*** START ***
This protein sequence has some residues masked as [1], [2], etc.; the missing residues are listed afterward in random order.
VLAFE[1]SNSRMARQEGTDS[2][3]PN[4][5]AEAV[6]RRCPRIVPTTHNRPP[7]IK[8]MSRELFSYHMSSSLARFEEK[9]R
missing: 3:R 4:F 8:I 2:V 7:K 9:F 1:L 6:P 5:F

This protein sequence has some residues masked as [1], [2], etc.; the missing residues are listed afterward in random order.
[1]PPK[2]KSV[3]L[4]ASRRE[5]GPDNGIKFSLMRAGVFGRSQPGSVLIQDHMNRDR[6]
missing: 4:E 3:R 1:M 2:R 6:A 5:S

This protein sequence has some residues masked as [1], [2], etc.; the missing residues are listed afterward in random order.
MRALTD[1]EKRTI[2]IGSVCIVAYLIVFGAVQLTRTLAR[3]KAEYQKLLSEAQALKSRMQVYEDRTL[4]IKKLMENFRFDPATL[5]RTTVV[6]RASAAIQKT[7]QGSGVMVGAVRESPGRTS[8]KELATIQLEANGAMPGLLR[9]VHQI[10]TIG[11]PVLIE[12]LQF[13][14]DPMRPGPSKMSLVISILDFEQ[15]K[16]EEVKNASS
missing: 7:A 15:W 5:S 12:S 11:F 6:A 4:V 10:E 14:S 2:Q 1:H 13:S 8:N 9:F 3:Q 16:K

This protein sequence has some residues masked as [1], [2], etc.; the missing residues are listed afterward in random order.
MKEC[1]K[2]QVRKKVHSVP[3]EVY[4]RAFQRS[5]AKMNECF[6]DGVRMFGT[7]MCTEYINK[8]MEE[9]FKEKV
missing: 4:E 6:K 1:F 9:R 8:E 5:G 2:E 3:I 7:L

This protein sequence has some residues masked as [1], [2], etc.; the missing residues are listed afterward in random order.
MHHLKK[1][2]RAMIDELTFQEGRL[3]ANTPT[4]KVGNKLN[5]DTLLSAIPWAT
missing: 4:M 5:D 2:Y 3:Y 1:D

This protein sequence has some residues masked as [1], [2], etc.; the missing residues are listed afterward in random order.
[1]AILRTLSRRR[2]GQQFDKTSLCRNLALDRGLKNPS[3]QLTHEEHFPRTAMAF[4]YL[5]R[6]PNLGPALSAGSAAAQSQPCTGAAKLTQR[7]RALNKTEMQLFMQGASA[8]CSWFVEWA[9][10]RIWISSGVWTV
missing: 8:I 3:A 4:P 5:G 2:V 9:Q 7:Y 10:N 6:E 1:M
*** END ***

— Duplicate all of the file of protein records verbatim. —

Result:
This protein sequence has some residues masked as [1], [2], etc.; the missing residues are listed afterward in random order.
VLAFE[1]SNSRMARQEGTDS[2][3]PN[4][5]AEAV[6]RRCPRIVPTTHNRPP[7]IK[8]MSRELFSYHMSSSLARFEEK[9]R
missing: 3:R 4:F 8:I 2:V 7:K 9:F 1:L 6:P 5:F

This protein sequence has some residues masked as [1], [2], etc.; the missing residues are listed afterward in random order.
[1]PPK[2]KSV[3]L[4]ASRRE[5]GPDNGIKFSLMRAGVFGRSQPGSVLIQDHMNRDR[6]
missing: 4:E 3:R 1:M 2:R 6:A 5:S

This protein sequence has some residues masked as [1], [2], etc.; the missing residues are listed afterward in random order.
MRALTD[1]EKRTI[2]IGSVCIVAYLIVFGAVQLTRTLAR[3]KAEYQKLLSEAQALKSRMQVYEDRTL[4]IKKLMENFRFDPATL[5]RTTVV[6]RASAAIQKT[7]QGSGVMVGAVRESPGRTS[8]KELATIQLEANGAMPGLLR[9]VHQI[10]TIG[11]PVLIE[12]LQF[13][14]DPMRPGPSKMSLVISILDFEQ[15]K[16]EEVKNASS
missing: 7:A 15:W 5:S 12:S 11:F 6:A 4:V 10:E 14:S 2:Q 1:H 13:S 8:N 9:F 3:Q 16:K

This protein sequence has some residues masked as [1], [2], etc.; the missing residues are listed afterward in random order.
MKEC[1]K[2]QVRKKVHSVP[3]EVY[4]RAFQRS[5]AKMNECF[6]DGVRMFGT[7]MCTEYINK[8]MEE[9]FKEKV
missing: 4:E 6:K 1:F 9:R 8:E 5:G 2:E 3:I 7:L

This protein sequence has some residues masked as [1], [2], etc.; the missing residues are listed afterward in random order.
MHHLKK[1][2]RAMIDELTFQEGRL[3]ANTPT[4]KVGNKLN[5]DTLLSAIPWAT
missing: 4:M 5:D 2:Y 3:Y 1:D

This protein sequence has some residues masked as [1], [2], etc.; the missing residues are listed afterward in random order.
[1]AILRTLSRRR[2]GQQFDKTSLCRNLALDRGLKNPS[3]QLTHEEHFPRTAMAF[4]YL[5]R[6]PNLGPALSAGSAAAQSQPCTGAAKLTQR[7]RALNKTEMQLFMQGASA[8]CSWFVEWA[9][10]RIWISSGVWTV
missing: 8:I 3:A 4:P 5:G 2:V 9:Q 7:Y 10:N 6:E 1:M